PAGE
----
This episode of “Wine 101” is sponsored by Talbott Vineyards. No matter what your evening has in store, from game night to a decadent four-course meal, Talbott’s 2019 Sleepy Hollow Vineyard Pinot Noir makes the perfect addition. It’s got dark cherry notes on the nose, a soft plush mouthfeel, and exudes those classic Pinot Noir characteristics that we all know and love.
Yeast is one of the core pillars of beer, bread, and — you guessed it — wine. There are countless strains of yeast out there and they all do something a little different, both beneficial and not, when introduced to grape must.
Originally derived from an ancient word meaning “to boil,” the English adopted the term in the 16th century to refer to the froth that forms at the top of a brew tank during beer fermentation. By the 17th century, scientists redefined yeast as these little, single-celled organisms in the Thallophyte family. All yeast stems from ancestral varieties, but as plants evolved and diversified over time, so did yeast strains.
Most Old World wine depends on ambient, wild yeasts to swoop in during wine fermentation, and just like terroir, these local yeasts floating around in the air can give wine a unique sense of place. On the other hand, more modern wineries will use wild yeast in tandem with commercially available cultured, or inoculated, yeast to have more control over the fermentation process. Luckily, there are over 100 cultured yeasts on the market, so winemakers wield more power than ever before in dictating what strains are introduced to their grape juice.
Yeast can do a lot for wine, affecting ester production, increasing or hindering the vigor of fermentation, or even enhancing a specific grape variety’s core character. Of course, there are some yeasts, like Brettanomyces, that in large quantities can mask the underlying grape’s expression, so a healthy fermentation is a much more delicate, fine-tuned process than one might initially think.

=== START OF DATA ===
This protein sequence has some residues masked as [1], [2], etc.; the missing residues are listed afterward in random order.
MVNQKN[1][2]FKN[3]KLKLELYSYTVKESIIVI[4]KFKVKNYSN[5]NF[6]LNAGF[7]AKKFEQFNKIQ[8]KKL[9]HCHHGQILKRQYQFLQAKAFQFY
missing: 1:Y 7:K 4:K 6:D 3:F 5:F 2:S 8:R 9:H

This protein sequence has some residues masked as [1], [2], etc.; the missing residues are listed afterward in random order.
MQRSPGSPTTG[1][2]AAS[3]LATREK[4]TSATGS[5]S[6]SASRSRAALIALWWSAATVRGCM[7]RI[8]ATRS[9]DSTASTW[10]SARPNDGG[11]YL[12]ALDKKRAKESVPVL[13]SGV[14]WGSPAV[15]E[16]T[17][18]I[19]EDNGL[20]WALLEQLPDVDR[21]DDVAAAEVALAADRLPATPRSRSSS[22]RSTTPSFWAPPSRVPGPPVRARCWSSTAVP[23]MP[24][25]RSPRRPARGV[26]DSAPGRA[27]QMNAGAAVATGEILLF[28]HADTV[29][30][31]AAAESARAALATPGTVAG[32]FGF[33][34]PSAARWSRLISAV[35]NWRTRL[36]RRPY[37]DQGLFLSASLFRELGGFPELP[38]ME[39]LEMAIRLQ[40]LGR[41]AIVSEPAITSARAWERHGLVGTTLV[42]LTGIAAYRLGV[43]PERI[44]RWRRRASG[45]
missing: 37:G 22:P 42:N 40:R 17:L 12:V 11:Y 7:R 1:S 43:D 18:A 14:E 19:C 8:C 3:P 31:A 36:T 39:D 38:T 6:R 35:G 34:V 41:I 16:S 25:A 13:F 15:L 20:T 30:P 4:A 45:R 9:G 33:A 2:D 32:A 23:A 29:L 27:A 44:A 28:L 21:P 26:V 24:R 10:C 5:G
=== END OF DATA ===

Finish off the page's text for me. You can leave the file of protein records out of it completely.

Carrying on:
In this episode of “Wine 101,” Keith explores the ins and outs of yeast, serving up a crash course on these single-celled critters and how they play into winemaking. Tune in for more.
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“Wine 101” was produced, recorded, and edited by yours truly, Keith Beavers, at the VinePair headquarters in New York City. I want to give a big old shout-out to co-founders Adam Teeter and Josh Malin for creating VinePair. Big shout-out to Danielle Grinberg, the art director of VinePair, for creating the most awesome logo for this podcast. Also, Darby Cicci for the theme song. Listen to this. And I want to thank the entire VinePair staff for helping me learn something new every day. See you next week.
E. & J. Gallo Winery is excited to sponsor this episode of VinePair’s “Wine 101.” Gallo always welcomes new friends to wine with an amazingly wide spectrum of favorites, ranging from everyday to luxury and sparkling wine. (Gallo also makes award-winning spirits, but this is a wine podcast.) Whether you are new to wine or an aficionado, Gallo welcomes you to wine. Visit TheBarrelRoom.com today to find your next favorite, where shipping is available.